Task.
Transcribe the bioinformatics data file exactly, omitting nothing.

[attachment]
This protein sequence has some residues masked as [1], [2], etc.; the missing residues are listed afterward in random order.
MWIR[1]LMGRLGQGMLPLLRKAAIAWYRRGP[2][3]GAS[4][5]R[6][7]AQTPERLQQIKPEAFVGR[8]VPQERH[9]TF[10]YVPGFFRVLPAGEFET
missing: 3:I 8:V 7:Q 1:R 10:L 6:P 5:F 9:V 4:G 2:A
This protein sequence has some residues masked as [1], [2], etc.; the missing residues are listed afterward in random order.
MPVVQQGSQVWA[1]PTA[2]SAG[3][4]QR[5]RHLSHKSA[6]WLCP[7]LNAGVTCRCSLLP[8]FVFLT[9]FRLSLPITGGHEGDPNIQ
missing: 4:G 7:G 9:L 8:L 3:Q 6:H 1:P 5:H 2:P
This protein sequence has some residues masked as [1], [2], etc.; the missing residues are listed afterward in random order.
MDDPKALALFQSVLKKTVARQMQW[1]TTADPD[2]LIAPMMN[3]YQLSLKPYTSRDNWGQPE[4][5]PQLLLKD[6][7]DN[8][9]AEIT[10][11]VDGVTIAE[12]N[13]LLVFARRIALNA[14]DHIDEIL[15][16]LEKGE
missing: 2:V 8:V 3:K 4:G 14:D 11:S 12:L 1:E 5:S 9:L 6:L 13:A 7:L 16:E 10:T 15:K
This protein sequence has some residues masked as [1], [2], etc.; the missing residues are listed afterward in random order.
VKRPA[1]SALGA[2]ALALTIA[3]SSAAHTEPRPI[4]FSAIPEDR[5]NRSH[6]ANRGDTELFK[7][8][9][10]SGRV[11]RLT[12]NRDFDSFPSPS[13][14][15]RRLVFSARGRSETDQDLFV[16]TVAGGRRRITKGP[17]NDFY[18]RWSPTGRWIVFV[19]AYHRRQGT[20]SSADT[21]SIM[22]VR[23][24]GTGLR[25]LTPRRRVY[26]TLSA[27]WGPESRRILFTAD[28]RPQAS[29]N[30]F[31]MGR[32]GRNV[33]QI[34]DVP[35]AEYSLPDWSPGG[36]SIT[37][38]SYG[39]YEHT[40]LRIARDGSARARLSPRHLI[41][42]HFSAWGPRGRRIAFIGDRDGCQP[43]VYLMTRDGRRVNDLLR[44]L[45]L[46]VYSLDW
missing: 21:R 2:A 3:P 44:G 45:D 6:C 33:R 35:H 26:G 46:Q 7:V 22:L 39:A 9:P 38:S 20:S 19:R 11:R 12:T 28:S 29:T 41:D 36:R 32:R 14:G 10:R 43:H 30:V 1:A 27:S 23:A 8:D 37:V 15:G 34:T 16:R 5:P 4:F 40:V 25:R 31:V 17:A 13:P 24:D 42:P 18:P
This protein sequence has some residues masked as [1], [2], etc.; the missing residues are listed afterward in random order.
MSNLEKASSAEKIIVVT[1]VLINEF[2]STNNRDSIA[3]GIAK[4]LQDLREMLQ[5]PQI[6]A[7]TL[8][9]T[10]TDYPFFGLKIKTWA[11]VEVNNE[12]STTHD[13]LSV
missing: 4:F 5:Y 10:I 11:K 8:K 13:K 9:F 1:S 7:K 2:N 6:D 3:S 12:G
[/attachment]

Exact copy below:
This protein sequence has some residues masked as [1], [2], etc.; the missing residues are listed afterward in random order.
MWIR[1]LMGRLGQGMLPLLRKAAIAWYRRGP[2][3]GAS[4][5]R[6][7]AQTPERLQQIKPEAFVGR[8]VPQERH[9]TF[10]YVPGFFRVLPAGEFET
missing: 3:I 8:V 7:Q 1:R 10:L 6:P 5:F 9:V 4:G 2:A
This protein sequence has some residues masked as [1], [2], etc.; the missing residues are listed afterward in random order.
MPVVQQGSQVWA[1]PTA[2]SAG[3][4]QR[5]RHLSHKSA[6]WLCP[7]LNAGVTCRCSLLP[8]FVFLT[9]FRLSLPITGGHEGDPNIQ
missing: 4:G 7:G 9:L 8:L 3:Q 6:H 1:P 5:H 2:P
This protein sequence has some residues masked as [1], [2], etc.; the missing residues are listed afterward in random order.
MDDPKALALFQSVLKKTVARQMQW[1]TTADPD[2]LIAPMMN[3]YQLSLKPYTSRDNWGQPE[4][5]PQLLLKD[6][7]DN[8][9]AEIT[10][11]VDGVTIAE[12]N[13]LLVFARRIALNA[14]DHIDEIL[15][16]LEKGE
missing: 2:V 8:V 3:K 4:G 14:D 11:S 12:L 1:E 5:S 9:L 6:L 13:A 7:L 16:E 10:T 15:K
This protein sequence has some residues masked as [1], [2], etc.; the missing residues are listed afterward in random order.
VKRPA[1]SALGA[2]ALALTIA[3]SSAAHTEPRPI[4]FSAIPEDR[5]NRSH[6]ANRGDTELFK[7][8][9][10]SGRV[11]RLT[12]NRDFDSFPSPS[13][14][15]RRLVFSARGRSETDQDLFV[16]TVAGGRRRITKGP[17]NDFY[18]RWSPTGRWIVFV[19]AYHRRQGT[20]SSADT[21]SIM[22]VR[23][24]GTGLR[25]LTPRRRVY[26]TLSA[27]WGPESRRILFTAD[28]RPQAS[29]N[30]F[31]MGR[32]GRNV[33]QI[34]DVP[35]AEYSLPDWSPGG[36]SIT[37][38]SYG[39]YEHT[40]LRIARDGSARARLSPRHLI[41][42]HFSAWGPRGRRIAFIGDRDGCQP[43]VYLMTRDGRRVNDLLR[44]L[45]L[46]VYSLDW
missing: 21:R 2:A 3:P 44:G 45:D 6:C 33:R 35:H 26:G 46:Q 7:V 22:L 39:A 9:P 38:S 20:S 19:R 11:R 12:T 28:S 29:T 41:D 36:R 32:R 14:G 10:R 43:H 30:V 1:A 27:S 23:A 8:D 37:V 15:G 34:T 16:R 5:P 4:F 40:V 25:R 31:V 17:A 13:P 24:D 42:P 18:P
This protein sequence has some residues masked as [1], [2], etc.; the missing residues are listed afterward in random order.
MSNLEKASSAEKIIVVT[1]VLINEF[2]STNNRDSIA[3]GIAK[4]LQDLREMLQ[5]PQI[6]A[7]TL[8][9]T[10]TDYPFFGLKIKTWA[11]VEVNNE[12]STTHD[13]LSV
missing: 4:F 5:Y 10:I 11:K 8:K 13:K 9:F 1:S 7:K 2:N 6:D 3:S 12:G